Trumbach, Monica (2000) Rethinking the female body : gender and nation in Zee Edgell's Belize. Masters thesis, Concordia University.
This study explores Zee Edgell's literary representations of women who challenge destructive gender ideologies in Belize, Central America. My analysis focusses on the roles women's bodies play in their oppression, resistance and transformations of consciousness. The aim is to discover where sexual and political issues intersect, parallel or reinforce each other in the novels. My findings are contextualized in the conclusions of recent empirical studies on women's conditions in Belize. Considering how knowledge is constructed in Belize's material reality exposes a mutual articulation of Edgell's textual issues and the prime socio-political concerns facing women in the country today. Furthermore, it yields the understanding that the nation's political history as a British colony and its nationalist movement in the late-twentieth century were visible forces in shaping both the social conscience and the private consciousness in modern-day Belize.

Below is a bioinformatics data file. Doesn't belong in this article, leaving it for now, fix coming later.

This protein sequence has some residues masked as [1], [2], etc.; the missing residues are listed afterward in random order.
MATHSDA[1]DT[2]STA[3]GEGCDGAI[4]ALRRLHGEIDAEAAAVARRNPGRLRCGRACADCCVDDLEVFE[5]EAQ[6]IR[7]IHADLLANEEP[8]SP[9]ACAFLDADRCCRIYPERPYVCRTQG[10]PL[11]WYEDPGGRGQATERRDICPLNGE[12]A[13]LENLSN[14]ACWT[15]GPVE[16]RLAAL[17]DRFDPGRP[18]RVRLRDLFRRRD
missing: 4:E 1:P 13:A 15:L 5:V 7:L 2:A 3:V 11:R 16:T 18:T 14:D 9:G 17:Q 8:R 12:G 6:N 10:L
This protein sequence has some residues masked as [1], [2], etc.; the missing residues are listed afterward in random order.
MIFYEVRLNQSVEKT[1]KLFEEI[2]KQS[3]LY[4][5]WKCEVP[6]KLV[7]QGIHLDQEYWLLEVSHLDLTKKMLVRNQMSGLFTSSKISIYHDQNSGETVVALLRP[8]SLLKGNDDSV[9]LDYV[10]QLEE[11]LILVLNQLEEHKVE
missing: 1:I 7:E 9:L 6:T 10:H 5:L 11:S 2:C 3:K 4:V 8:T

|Divisions:||Concordia University > Faculty of Arts and Science > English|
|Item Type:||Thesis (Masters)|
|Pagination:||v, 95 leaves ; 29 cm.|
|Degree Name:||Theses (M.A.)|
|Thesis Supervisor(s):||Toledo-Freiwald, Bina|
|Deposited By:||Concordia University Libraries|
|Deposited On:||27 Aug 2009 13:18|
|Last Modified:||08 Dec 2010 10:19|
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